Sunday, November 1, 2009
Winter Tires and Brake Fluid Flush
With high temperatures solidly in the upper 50's I figured it was time to install the winter tires I purchased earlier. While I could have jacked up each axle independently to swap tires I decided to jack up all four corners and conduct my second DIY brake fluid flush while the wheels were off.
The old brake fluid was somewhat lighter than the last time but this was expected given only 18 months had passed since the last flush. The lighter color of the fluid made the transition from old to new fluid more difficult to see in my clear bleeder hose but I compensated by flushing a little longer.. I paid particular attention to the rear wheels because they are farthest from the reservoir and hold a majority of the fluid in the system. When all was said and done I managed to use the vast majority of the 1 liter can of ATE TYP 200, one of several I bought a couple years back to save on shipping costs.
I also took the time to secure the master cylinder reservoir with some ty-wraps just to make sure that didn't pop out during the pressure bleed. I had some 10" tywraps on hand but those weren't long enough so I used two to achieve the required length. The end result was a lot less stress about that potentially messy and damaging failure mode.
As for the cost analysis, I paid $10 for the can of TYP 200 gold and used about $10 worth of miscellaneous parts and fluids (brake cleaner, etc.). Paying someone to mount the tires would have cost about a half hour of labor (at least) or $65 at the dealer with tax. Not surprisingly, the dealer now charges $200 with tax (up from $170) for a brake fluid flush. This brings the total labor savings to $265. Not a bad DIY dividend for three hours of my day.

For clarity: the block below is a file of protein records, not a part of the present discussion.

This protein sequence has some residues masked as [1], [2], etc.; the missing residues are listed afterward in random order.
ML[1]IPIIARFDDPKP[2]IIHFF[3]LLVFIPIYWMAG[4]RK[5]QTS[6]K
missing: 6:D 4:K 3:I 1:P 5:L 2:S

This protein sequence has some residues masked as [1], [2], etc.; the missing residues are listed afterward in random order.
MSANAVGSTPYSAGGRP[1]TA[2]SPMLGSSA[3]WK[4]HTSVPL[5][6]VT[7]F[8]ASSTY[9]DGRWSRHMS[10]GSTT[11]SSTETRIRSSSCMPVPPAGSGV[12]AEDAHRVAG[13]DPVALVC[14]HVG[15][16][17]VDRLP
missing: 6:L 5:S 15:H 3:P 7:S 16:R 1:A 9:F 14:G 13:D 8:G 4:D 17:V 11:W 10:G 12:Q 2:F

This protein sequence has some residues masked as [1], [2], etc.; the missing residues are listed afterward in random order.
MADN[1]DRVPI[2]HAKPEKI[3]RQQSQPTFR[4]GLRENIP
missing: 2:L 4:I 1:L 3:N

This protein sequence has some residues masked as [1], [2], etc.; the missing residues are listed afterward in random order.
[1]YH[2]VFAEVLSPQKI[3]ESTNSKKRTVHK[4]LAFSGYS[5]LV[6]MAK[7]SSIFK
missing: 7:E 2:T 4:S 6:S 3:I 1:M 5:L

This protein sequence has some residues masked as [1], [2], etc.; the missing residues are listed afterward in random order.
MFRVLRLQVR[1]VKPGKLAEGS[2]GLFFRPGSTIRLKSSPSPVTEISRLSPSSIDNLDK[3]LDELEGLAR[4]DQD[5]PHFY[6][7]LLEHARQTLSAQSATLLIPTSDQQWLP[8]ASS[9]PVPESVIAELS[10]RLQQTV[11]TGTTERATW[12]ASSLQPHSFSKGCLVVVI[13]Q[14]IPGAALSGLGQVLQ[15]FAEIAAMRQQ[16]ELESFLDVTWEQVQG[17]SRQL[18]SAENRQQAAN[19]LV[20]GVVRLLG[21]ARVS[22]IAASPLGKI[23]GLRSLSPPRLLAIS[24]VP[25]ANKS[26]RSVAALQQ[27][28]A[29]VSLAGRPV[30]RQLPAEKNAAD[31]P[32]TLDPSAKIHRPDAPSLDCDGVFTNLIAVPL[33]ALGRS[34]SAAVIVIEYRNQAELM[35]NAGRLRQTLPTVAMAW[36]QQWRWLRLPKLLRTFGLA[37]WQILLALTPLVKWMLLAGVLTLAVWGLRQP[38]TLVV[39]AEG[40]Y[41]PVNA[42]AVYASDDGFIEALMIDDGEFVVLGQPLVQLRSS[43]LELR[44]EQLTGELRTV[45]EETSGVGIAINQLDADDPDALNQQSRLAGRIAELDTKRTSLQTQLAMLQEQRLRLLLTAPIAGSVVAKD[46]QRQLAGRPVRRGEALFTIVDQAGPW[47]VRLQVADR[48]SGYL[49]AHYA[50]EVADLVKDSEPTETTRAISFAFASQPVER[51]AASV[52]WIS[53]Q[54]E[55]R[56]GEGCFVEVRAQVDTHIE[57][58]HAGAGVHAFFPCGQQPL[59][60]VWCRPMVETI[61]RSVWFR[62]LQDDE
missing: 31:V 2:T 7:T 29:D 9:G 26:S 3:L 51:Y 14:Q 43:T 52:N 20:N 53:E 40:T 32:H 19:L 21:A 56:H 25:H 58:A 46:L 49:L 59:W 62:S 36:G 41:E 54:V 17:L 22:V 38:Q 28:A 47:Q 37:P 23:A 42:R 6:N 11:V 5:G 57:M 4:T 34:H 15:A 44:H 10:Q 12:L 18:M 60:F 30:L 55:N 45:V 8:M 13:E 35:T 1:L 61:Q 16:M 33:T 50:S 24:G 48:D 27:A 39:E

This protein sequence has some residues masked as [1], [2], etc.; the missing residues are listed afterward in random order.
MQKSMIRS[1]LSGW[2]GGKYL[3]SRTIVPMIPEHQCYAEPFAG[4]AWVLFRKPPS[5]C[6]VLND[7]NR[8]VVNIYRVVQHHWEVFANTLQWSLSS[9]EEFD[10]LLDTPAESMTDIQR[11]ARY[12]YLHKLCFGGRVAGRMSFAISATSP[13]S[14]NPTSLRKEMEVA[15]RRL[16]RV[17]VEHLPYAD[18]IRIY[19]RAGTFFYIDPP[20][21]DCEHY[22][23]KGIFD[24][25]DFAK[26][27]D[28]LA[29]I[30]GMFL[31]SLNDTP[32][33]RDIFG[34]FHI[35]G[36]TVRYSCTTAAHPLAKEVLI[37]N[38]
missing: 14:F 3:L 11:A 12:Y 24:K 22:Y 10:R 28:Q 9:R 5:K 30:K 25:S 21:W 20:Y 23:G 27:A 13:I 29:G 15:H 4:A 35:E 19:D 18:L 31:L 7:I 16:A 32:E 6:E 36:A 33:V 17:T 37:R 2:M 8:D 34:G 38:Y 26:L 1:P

On the Horizon
- Suspension overhaul: Control arms, tie-rods, struts, shocks, bushings and balljoints. The problem is, done correctly, this is a lot of work and I'm not inclined to take the car out of service for several weeks while I work on it over the weekends. The plan will likely be to take several days of "vacation" and bang the work out in a week-long binge. Unfortunately, even with discounts reaching 35-40%, the parts list I'm building is at $1100 and climbing so this will be a significant hit to the wallet when I eventually pull the trigger.
- Power Steering Pump: The pump has been making very high pitched metallic whining noises (not the low-fluid growl, by the way) the last couple of winters when the car is cold soaked in the morning. The last few months it's started making more of the classic power steering "turbine" style noises that vary with RPM and steering effort. I've taken the hint that the pump is getting long in the tooth and plan to replace it simply because failure of the pump would likely take out the rack. While the pump is about $350 + core I consider that cheap insurance. I had planned to do a power steering fluid flush today but ran out of time. I'm now planning to do it when I replace the pump, hopefully sometime in the next few months.
- Alternator: Alternators & regulators don't last forever and when they fail they can either go quietly or do major damage. While talking to a friend who has gone through his share of alternators (even Bosch units), I told him in casual conversation that my alternator was original with almost 185K miles on it. His response? "You kidding? Better replace that thing soon...it's a ticking time bomb...not a question of if but when." The alternator is around $400 + core. Are we having fun yet?
I expect to tackle this stuff beginning in the new year unless, of course, the car has it's own ideas.
Mileage: 184265, Parts: $20, Labor Saved: $265